It’s taken me more than a week to bring myself to write this. For the first few days the horror of what my country had become kept crashing over me in waves, but it’s less raw now, and I’m able to be a bit more measured about it. I realise that it’s not the end of the world or even of the world as we know it. I don’t know what is going to happen (no-one does) but I know it won’t be Armageddon. I suspect that Britain will continue to be a country with more freedoms than many in this world, but it’s going to take me a while to get over the betrayal. Forgiveness will come, I hope, but it’s going to take some time.

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And Onwards

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As I have a little less than a week left in this little city, I thought I’d post a little collection of some of my favourite things. As much for my recollection as anything.

St Gallen is a long, thin city that sits in a valley which runs, eventually, down to Lake Bodensee. You can see Germany from the top of the hill that runs up from my flat to the nearest fresh milk.

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From almost anywhere in the city you can walk for 20 or so minutes and find yourself in the middle of fields.

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This means fantastic walks in almost any direction.

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At the top of the hills to the south are the Dreilinden lakes where you can swim for free (it’s a rare thing here) in the summer:

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It’s a city of many stairs leading from each level of the city to the next:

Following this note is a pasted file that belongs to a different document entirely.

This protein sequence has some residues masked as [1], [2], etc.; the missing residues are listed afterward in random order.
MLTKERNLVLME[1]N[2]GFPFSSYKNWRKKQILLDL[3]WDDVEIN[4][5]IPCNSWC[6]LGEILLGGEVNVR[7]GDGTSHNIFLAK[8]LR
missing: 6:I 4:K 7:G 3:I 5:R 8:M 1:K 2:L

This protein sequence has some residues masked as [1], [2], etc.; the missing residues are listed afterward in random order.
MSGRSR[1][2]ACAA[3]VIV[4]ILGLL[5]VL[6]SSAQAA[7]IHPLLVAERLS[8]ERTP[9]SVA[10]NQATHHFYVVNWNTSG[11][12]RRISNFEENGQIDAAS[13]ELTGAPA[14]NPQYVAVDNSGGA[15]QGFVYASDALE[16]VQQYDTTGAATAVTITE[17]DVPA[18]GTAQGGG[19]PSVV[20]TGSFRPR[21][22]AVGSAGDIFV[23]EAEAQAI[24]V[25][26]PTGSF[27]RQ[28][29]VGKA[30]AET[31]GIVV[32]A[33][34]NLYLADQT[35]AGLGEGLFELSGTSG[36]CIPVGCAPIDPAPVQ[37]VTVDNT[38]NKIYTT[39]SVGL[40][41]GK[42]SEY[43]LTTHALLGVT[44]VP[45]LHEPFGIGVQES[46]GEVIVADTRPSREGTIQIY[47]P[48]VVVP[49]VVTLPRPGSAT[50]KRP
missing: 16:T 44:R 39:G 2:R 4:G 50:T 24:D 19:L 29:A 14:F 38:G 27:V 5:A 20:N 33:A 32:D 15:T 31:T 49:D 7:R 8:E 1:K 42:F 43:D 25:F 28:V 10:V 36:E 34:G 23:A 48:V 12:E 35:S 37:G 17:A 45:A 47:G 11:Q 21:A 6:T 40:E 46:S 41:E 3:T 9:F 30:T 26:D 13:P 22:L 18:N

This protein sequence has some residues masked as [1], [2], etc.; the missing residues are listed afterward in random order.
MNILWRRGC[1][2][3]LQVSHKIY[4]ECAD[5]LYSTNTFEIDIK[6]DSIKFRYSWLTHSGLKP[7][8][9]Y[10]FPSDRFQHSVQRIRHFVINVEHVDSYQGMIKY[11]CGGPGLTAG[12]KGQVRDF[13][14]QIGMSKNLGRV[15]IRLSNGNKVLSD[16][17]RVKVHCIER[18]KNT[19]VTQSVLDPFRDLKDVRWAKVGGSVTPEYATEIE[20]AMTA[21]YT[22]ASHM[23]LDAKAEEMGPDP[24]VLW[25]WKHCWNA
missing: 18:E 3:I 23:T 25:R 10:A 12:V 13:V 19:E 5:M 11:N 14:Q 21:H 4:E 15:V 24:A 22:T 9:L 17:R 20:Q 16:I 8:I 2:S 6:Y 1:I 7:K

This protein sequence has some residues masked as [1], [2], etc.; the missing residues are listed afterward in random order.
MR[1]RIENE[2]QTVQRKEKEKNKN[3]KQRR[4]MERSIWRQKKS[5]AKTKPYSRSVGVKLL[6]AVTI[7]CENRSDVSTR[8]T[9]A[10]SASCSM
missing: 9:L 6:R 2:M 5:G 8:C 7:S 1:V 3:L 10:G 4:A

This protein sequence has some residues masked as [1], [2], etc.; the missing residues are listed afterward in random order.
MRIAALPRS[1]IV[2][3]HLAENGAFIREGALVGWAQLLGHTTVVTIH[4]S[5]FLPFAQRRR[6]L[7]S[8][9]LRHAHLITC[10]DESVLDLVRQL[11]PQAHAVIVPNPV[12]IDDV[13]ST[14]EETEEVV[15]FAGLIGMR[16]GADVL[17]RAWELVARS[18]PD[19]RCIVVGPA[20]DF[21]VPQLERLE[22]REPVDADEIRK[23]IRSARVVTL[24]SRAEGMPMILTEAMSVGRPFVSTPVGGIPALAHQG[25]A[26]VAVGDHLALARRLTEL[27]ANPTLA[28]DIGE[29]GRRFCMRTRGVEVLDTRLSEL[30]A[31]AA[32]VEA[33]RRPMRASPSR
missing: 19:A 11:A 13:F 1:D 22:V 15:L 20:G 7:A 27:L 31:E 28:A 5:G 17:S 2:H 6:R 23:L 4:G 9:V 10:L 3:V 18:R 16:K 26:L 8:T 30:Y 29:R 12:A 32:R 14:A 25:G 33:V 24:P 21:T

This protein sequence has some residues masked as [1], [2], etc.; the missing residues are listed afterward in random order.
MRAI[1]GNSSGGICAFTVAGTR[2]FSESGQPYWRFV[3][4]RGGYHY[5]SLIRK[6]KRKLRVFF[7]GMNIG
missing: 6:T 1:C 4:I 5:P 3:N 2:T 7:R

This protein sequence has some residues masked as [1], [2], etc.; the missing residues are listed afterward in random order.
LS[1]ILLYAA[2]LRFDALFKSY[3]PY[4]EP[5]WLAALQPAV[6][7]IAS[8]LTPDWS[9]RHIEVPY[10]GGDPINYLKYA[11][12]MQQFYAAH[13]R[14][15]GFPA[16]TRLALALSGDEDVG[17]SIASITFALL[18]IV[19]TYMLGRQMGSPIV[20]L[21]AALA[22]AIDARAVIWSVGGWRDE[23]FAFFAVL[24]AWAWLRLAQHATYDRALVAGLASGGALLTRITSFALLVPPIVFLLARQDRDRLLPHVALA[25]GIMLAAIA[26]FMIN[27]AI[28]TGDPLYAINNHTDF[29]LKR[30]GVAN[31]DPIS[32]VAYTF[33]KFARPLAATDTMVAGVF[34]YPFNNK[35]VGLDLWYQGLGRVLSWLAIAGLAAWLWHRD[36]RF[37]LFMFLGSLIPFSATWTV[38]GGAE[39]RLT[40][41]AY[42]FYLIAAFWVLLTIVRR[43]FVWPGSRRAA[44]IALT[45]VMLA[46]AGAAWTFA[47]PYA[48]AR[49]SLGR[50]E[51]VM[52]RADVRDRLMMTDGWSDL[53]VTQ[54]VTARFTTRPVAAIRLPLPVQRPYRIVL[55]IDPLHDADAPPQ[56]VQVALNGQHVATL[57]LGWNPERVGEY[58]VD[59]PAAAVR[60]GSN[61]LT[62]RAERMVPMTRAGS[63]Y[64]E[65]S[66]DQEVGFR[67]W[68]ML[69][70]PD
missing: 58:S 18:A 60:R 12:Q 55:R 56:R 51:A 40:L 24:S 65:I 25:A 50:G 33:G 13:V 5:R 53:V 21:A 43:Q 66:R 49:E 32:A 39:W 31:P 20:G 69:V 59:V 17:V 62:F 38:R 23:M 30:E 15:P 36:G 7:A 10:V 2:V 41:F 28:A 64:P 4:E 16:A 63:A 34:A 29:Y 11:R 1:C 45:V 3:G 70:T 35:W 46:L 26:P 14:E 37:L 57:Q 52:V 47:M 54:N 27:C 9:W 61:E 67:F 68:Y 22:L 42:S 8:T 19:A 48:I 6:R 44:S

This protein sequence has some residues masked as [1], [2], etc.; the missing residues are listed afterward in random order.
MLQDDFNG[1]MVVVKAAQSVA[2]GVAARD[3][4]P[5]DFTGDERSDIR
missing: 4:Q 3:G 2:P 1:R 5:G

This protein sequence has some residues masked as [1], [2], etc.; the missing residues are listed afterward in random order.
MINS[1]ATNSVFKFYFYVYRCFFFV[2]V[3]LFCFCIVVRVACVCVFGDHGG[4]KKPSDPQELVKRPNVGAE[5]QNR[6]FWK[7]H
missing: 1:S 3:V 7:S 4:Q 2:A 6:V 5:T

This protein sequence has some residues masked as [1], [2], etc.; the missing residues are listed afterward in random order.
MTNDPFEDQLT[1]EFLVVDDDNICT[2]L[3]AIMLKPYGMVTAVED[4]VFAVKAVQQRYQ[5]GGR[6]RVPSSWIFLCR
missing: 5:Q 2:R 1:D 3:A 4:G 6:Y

A city of stars at Christmastime:

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and where the Christmas tree arrives by Harry Potter helicopter each year:

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And bus- and tram-lines that extend a spider-web of electricity cables over most of the city.

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If you look closely in the top mirror, you can see (upside-down) a reflection of a favourite restaurant, Focacceria.

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And just in case you accidentally find yourself in St Gallen (let’s face it, it’s not exactly on the way to anywhere), here are a couple of places that I’ve enjoyed over the past three years.

Kaffeehaus, Linsebühlstrasse 77 is one of my favourite places. It’s a few minutes walk from the centre of the old town, but it’s conveniently on my way into (and out of) town. It doesn’t hustle, it doesn’t bustle, it’s the perfect place to go to to clear your head. The owner’s quirky style (including piano, trumpet candle-sticks and industrial right-there-in-the-café coffee bean roaster) is just my taste and the coffee is fantastic. I could sit there for hours (and have done), letting the world go by without my participation.

Another coffee shop for a nice but livelier atmosphere is Franz, on the same road but closer to the city, Linsebühlstrasse 35. They also have a garden that’s open in summer and gooooood cakes.

By far my favourite bar is La Buena Onda (Lämmlisbrunnenstrasse 51). Again, quirky style, and as it’s a little way out of the main city (but still conveniently close to my flat) it doesn’t get completely packed out. It seems to attract the non-Swiss locals as well, which makes for a nice atmosphere. And there’s a piano.


There are other places too of course, the Egyptian falafel man in the market place (seriously good) the Abbey is impressive, the library, museums et cetera, et cetera.
I know I’ve complained about you along the way, St Gallen, you might be at the wrong end of the country, you might be a bit on the small side for a city, but it’s been a good ride.

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Here are some things I sewed